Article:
Long term, pro-growth policies
Most of the recent falls in productivity are due to temporary factors such as weak demand and financial sector turmoil. Poor fiscal policy and a failure to adequately address banking problems has exacerbated these problems, but cannot hold back the rebound indefinitely.
This should not make us complacent over productivity. There was a significant gap with our peers even prior to the crisis (as can be seen in Figure 1) which held back living standards. We need to focus on strengthening the foundations of the UK through long-run investments in infrastructure, skills and innovation along the lines set out by the LSE Growth Commission. Cutting public investment in a depression is bad short-term macro policy as well as foolish long-term growth policy. In political terms it made sense – cuts in investment are bruises that are not usually seen in public. That is, until many years later or, in the case of flood defences, when the water starts coming down.
Note: This article gives the views of the author, and not the position of the British Politics and Policy blog, nor of the London School of Economics. Please read our comments policy before posting.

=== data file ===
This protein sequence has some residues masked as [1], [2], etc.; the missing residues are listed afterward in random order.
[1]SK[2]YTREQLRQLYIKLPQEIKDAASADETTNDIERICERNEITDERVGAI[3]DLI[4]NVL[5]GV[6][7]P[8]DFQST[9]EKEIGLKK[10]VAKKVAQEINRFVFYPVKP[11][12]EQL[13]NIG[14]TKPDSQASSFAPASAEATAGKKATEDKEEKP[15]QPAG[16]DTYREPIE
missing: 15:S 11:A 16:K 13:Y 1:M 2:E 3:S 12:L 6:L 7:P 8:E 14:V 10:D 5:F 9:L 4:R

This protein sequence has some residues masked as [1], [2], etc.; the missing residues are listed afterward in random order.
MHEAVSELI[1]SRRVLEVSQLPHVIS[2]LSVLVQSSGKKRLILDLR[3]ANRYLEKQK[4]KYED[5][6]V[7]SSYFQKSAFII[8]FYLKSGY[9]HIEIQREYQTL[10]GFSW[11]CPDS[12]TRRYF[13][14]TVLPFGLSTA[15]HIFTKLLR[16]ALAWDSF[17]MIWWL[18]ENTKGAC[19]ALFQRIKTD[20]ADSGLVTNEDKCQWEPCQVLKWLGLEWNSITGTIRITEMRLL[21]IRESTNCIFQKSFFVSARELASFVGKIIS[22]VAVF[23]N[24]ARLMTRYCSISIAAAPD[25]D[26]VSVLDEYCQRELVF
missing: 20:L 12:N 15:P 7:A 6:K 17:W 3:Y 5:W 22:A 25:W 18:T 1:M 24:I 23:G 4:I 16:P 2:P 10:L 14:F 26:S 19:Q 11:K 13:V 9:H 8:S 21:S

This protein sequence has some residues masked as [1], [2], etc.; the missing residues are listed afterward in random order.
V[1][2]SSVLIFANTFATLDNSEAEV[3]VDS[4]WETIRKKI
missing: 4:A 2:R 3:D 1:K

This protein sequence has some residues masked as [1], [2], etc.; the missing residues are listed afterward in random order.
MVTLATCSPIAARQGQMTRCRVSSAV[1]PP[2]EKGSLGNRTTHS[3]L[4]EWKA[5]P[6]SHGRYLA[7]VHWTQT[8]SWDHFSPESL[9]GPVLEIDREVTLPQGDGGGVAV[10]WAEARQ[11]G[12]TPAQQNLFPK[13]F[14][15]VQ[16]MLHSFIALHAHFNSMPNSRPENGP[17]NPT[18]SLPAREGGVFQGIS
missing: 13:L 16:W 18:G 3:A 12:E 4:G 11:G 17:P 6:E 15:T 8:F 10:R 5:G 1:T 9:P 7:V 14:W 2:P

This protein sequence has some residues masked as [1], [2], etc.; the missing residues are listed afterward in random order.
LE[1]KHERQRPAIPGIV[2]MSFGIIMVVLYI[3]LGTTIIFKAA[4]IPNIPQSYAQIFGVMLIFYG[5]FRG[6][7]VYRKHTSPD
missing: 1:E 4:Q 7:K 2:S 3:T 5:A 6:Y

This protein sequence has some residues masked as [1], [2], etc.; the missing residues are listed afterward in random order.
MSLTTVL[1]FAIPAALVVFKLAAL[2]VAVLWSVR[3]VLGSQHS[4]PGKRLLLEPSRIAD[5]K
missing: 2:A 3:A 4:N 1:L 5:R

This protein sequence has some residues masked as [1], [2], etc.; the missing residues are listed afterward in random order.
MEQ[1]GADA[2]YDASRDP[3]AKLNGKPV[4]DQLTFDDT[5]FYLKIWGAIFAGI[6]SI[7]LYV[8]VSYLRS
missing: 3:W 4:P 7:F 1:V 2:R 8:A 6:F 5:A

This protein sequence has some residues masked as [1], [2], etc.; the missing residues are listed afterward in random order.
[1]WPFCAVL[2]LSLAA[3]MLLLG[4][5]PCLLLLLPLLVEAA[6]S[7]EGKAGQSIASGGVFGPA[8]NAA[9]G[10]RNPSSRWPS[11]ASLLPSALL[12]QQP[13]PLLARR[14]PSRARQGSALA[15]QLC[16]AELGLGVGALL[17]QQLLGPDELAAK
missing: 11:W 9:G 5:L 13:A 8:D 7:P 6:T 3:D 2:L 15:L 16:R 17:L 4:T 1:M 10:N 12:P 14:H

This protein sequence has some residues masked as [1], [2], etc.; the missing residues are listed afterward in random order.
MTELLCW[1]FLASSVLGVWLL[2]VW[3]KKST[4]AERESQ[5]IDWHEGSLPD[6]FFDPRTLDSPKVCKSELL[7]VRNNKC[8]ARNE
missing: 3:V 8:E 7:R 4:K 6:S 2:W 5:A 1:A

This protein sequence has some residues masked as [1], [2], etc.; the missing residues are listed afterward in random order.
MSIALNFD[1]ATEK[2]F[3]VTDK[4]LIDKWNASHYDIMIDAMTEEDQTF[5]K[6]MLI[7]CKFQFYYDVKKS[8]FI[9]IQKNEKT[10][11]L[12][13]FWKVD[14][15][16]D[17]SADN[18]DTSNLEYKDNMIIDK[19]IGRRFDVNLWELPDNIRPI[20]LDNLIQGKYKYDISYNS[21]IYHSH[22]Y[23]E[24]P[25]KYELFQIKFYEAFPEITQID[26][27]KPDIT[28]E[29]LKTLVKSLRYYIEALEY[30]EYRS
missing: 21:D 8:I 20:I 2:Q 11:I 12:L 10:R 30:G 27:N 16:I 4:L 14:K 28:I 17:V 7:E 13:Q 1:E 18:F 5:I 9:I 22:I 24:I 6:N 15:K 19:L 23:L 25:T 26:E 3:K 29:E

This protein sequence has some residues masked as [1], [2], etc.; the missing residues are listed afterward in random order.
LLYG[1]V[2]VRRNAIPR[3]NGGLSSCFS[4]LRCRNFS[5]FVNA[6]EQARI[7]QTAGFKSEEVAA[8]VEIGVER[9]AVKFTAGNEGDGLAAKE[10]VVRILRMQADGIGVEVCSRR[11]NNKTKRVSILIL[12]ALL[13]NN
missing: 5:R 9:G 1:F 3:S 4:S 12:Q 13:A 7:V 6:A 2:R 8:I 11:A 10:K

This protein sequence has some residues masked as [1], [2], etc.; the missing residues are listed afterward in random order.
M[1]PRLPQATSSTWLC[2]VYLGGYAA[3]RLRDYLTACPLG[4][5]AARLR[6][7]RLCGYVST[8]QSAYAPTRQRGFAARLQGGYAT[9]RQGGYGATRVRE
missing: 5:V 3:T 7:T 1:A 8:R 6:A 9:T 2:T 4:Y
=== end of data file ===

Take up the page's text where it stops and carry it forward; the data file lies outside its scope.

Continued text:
About the Authors
João Paulo Pessoa is an occasional research assistant in CEP’s productivity and innovation programme. He started his MRes/PhD in economics at LSE in 2009. Before coming to LSE he worked as a financial products analyst for three years at BBM Bank.
Anna Valero is in her third year of the LSE MRes/PhD in Economics, and works on the Productivity and Innovation programme. Her main interests are in applied industrial organisation and labour economics. Previously, Anna was a Manager at Deloitte’s Economic Consulting practice where she worked on a number of projects on regulatory, competition and strategic economics across sectors, but specialising in utilities, public sector and media.
John Van Reenen is Professor in the Department of Economics London School of Economics and the Director Centre for Economic Performance, London School of Economics. He is also Fellow of the British Academy, Econometric Society and the Society of Labour Economists.